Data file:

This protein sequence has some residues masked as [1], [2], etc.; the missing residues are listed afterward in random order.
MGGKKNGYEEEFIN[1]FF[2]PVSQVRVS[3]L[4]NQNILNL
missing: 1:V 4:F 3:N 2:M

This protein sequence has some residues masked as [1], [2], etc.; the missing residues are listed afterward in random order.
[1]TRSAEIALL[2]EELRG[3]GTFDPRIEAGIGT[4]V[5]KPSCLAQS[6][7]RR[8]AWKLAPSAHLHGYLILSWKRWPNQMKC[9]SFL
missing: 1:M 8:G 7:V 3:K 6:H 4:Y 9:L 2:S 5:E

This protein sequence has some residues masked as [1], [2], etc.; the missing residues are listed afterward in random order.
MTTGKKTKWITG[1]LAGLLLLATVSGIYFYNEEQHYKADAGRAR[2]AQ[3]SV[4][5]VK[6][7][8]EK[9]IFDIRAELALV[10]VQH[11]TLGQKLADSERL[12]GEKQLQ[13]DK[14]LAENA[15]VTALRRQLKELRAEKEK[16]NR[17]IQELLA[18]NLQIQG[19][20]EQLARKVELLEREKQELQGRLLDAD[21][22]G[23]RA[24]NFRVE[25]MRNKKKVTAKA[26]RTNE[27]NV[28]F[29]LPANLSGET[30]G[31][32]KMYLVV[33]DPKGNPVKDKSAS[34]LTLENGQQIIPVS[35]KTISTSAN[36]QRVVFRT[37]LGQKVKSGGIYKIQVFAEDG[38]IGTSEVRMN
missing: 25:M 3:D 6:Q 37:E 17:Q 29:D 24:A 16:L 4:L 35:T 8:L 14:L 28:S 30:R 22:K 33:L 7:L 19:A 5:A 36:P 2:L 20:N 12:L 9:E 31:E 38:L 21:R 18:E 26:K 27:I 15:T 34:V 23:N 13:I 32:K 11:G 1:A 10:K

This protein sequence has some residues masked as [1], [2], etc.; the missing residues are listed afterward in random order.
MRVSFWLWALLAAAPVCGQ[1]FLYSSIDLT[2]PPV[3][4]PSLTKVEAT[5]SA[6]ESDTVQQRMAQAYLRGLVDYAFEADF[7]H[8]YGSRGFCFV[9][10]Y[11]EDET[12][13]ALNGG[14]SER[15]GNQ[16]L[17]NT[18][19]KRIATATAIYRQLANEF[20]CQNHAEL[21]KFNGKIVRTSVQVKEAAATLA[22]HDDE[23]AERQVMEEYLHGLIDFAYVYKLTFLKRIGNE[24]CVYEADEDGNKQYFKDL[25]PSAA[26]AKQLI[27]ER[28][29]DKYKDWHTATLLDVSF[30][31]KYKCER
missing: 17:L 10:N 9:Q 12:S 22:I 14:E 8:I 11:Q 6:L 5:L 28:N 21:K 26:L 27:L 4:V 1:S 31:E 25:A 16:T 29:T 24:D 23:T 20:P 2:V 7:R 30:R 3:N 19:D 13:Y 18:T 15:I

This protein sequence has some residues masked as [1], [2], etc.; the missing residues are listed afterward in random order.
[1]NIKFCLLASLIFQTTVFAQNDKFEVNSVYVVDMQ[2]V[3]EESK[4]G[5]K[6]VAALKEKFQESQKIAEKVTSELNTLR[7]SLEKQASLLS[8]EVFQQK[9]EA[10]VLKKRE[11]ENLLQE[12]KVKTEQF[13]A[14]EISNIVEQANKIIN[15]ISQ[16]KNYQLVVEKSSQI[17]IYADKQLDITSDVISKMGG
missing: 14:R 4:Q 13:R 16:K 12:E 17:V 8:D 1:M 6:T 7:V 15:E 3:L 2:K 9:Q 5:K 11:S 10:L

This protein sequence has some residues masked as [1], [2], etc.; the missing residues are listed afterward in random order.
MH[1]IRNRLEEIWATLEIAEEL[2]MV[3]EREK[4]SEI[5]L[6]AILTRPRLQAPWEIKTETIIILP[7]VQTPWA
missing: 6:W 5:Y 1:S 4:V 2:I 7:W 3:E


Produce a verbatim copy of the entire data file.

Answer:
This protein sequence has some residues masked as [1], [2], etc.; the missing residues are listed afterward in random order.
MGGKKNGYEEEFIN[1]FF[2]PVSQVRVS[3]L[4]NQNILNL
missing: 1:V 4:F 3:N 2:M

This protein sequence has some residues masked as [1], [2], etc.; the missing residues are listed afterward in random order.
[1]TRSAEIALL[2]EELRG[3]GTFDPRIEAGIGT[4]V[5]KPSCLAQS[6][7]RR[8]AWKLAPSAHLHGYLILSWKRWPNQMKC[9]SFL
missing: 1:M 8:G 7:V 3:K 6:H 4:Y 9:L 2:S 5:E

This protein sequence has some residues masked as [1], [2], etc.; the missing residues are listed afterward in random order.
MTTGKKTKWITG[1]LAGLLLLATVSGIYFYNEEQHYKADAGRAR[2]AQ[3]SV[4][5]VK[6][7][8]EK[9]IFDIRAELALV[10]VQH[11]TLGQKLADSERL[12]GEKQLQ[13]DK[14]LAENA[15]VTALRRQLKELRAEKEK[16]NR[17]IQELLA[18]NLQIQG[19][20]EQLARKVELLEREKQELQGRLLDAD[21][22]G[23]RA[24]NFRVE[25]MRNKKKVTAKA[26]RTNE[27]NV[28]F[29]LPANLSGET[30]G[31][32]KMYLVV[33]DPKGNPVKDKSAS[34]LTLENGQQIIPVS[35]KTISTSAN[36]QRVVFRT[37]LGQKVKSGGIYKIQVFAEDG[38]IGTSEVRMN
missing: 25:M 3:D 6:Q 37:E 17:Q 29:D 24:A 16:L 4:L 35:T 8:L 14:L 28:S 30:R 22:K 33:L 7:L 19:A 5:A 36:P 2:L 20:N 12:L 9:E 31:E 38:L 21:R 18:E 26:K 27:I 15:T 34:V 23:N 13:I 32:K 11:G 1:A 10:K

This protein sequence has some residues masked as [1], [2], etc.; the missing residues are listed afterward in random order.
MRVSFWLWALLAAAPVCGQ[1]FLYSSIDLT[2]PPV[3][4]PSLTKVEAT[5]SA[6]ESDTVQQRMAQAYLRGLVDYAFEADF[7]H[8]YGSRGFCFV[9][10]Y[11]EDET[12][13]ALNGG[14]SER[15]GNQ[16]L[17]NT[18][19]KRIATATAIYRQLANEF[20]CQNHAEL[21]KFNGKIVRTSVQVKEAAATLA[22]HDDE[23]AERQVMEEYLHGLIDFAYVYKLTFLKRIGNE[24]CVYEADEDGNKQYFKDL[25]PSAA[26]AKQLI[27]ER[28][29]DKYKDWHTATLLDVSF[30][31]KYKCER
missing: 17:L 10:N 9:Q 12:S 22:I 14:E 8:I 11:Q 6:L 5:L 28:N 21:K 26:L 27:L 4:V 1:S 31:E 25:A 16:T 29:T 24:D 23:T 20:P 2:V 7:R 30:R 3:N 19:D 13:Y 18:T 15:I

This protein sequence has some residues masked as [1], [2], etc.; the missing residues are listed afterward in random order.
[1]NIKFCLLASLIFQTTVFAQNDKFEVNSVYVVDMQ[2]V[3]EESK[4]G[5]K[6]VAALKEKFQESQKIAEKVTSELNTLR[7]SLEKQASLLS[8]EVFQQK[9]EA[10]VLKKRE[11]ENLLQE[12]KVKTEQF[13]A[14]EISNIVEQANKIIN[15]ISQ[16]KNYQLVVEKSSQI[17]IYADKQLDITSDVISKMGG
missing: 14:R 4:Q 13:R 16:K 12:E 17:V 8:D 1:M 6:T 7:V 15:E 3:L 2:K 9:Q 5:K 11:S 10:L

This protein sequence has some residues masked as [1], [2], etc.; the missing residues are listed afterward in random order.
MH[1]IRNRLEEIWATLEIAEEL[2]MV[3]EREK[4]SEI[5]L[6]AILTRPRLQAPWEIKTETIIILP[7]VQTPWA
missing: 6:W 5:Y 1:S 4:V 2:I 7:W 3:E